Buying Decisions Are Affected By Intensified Buyer Activism Sentiments
During the past decade, we have seen a significant rise in consumer activism. And that has translated to a rise in both brand activism as well as shareholder activism. We have seen consumers changing buying behaviors with their pocketbooks. Refusing or boycotting certain brands due to their social or environmental stance. For many years, activism centered on the environment. In the past two years, we have seen more prominence in social justice issues. Affecting primarily consumer brands. B2B buyers seemed to be on the sidelines. This is about to shift dramatically. B2B buyer activism will be on the rise.
We have become accustomed to seeing consumer-oriented brands like Pepsi Co, Nike, H&M, Apple, Volkswagen, and more be confronted by consumer activism. Faced with pressures to respond to outbursts from consumers, intense media focus, and political scrutiny. Heeding to calls to adapt or educate. And make strategic course corrections as well. We have not seen this dynamic of activism in B2B.
This is about to change dramatically. The world order of business and commerce has been changed forever because of the Russia-Ukraine conflict. Bringing to the surface pacts of commerce that often turned a blind eye to conflicts. As the arc of the Russian invasion wreaks destruction and humanitarian crises, B2B buyers and brands will be confronted with moral and activism choices.
We now live in a global economy where the ties to everyday life and industry involve some form of inter-country or inter-region commerce. It is how things get supplied and made. And how things get transacted. The moral and activism choices become real in this catastrophic conflict when you consider just a few ongoing commerce continuing:
- Chemical companies like Dow, Dupont, Exxon, and others are still actively producing in Russia
- Major investment firms such as JP Morgan, Goldman Sachs, Morgan Stanley, etc. continue to invest in Russian financial markets
- The SWIFT ban was only applied to selected banks and not all financial institutions in Russia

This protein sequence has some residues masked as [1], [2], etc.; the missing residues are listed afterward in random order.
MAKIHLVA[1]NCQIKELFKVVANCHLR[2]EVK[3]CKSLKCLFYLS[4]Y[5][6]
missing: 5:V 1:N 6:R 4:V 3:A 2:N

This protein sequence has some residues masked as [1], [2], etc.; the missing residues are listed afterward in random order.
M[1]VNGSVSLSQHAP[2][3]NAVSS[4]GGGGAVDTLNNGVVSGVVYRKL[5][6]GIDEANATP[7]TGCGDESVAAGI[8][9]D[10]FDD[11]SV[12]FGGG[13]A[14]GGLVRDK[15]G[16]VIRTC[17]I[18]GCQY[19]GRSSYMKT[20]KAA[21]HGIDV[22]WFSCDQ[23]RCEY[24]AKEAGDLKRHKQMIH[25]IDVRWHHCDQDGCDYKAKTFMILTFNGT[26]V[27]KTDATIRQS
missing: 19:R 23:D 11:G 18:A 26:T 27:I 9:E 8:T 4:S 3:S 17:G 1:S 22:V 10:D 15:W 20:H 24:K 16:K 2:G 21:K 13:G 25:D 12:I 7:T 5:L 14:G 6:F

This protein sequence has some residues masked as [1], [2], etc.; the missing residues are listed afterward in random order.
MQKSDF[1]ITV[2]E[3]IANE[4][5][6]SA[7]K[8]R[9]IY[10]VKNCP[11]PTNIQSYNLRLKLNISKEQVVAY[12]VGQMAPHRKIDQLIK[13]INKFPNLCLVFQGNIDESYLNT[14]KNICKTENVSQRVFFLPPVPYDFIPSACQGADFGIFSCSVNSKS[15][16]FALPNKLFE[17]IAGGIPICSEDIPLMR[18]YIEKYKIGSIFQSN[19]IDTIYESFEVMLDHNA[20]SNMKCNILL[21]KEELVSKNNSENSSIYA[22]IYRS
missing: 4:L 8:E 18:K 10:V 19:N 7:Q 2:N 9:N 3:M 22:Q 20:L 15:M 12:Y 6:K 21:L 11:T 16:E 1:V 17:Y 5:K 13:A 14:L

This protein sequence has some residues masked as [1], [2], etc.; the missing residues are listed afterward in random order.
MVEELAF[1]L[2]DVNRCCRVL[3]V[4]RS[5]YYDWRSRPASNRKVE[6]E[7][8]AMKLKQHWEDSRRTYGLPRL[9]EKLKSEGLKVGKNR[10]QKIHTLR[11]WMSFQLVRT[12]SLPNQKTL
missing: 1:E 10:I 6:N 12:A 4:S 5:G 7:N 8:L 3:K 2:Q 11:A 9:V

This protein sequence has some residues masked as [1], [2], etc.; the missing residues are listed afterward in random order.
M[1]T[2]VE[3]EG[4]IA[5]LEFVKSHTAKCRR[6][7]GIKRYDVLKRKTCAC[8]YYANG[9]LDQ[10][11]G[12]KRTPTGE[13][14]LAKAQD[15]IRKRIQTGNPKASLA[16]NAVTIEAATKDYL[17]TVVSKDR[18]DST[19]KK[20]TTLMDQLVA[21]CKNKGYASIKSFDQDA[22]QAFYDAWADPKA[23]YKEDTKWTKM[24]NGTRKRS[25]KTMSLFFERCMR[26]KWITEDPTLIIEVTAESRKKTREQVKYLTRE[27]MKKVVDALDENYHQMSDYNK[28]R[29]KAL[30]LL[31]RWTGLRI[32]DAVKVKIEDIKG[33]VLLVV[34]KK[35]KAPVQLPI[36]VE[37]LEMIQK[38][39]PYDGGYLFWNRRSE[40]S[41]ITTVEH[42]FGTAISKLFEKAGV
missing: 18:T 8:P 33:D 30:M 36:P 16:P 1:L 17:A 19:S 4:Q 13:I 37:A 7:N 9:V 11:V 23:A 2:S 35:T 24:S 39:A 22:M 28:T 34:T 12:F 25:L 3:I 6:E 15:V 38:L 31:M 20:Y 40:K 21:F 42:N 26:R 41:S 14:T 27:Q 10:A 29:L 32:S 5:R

- Oil and gas continue to be purchased in the hundreds of thousands of barrels per day
- The Big 4 accounting firms are still providing professional services
For the first time in decades and since the Cold War, there are real questions and choices confronting B2B buyers. Both on a corporate level and individual level. These questions and choices related to a new world of business commerce will, without a doubt, affect buying decisions.
And that is the point. We will see new variables come into play, related to buyer activism, as B2B buyers make important high stakes choices and decisions. Calling for new buyer insights and understanding of changed buyer persona archetypes as a result.
A key buyer insight to consider is the rising class of next-generation b2b buyers. Next-generation b2b buyers care more about what is happening in their world. Bring more acceptable sensitivities related to climate change, social justice, and geopolitical crises. Unlike past generations, we are seeing more vocal denunciations of important issues in the B2B world by b2b buyers. And accounts for why ESG is becoming one of the top priorities in boardrooms today.
We may view buyer activism as b2b buyers catching up to consumer activism. I am not so sure that explains all of it. The recent development of the Russia-Ukraine war makes buyer activism more pronounced. More is at stake. The implications are greater. Sacrifices based on choices are more impactful.
In the end, the impact of buyer activism on b2b buying decisions will become more prominent. As mentioned, the next generation of b2b buyers is not afraid to talk about important global issues. For B2B brands, they should be prepared to talk about their stance and conduct on the world stage of commerce.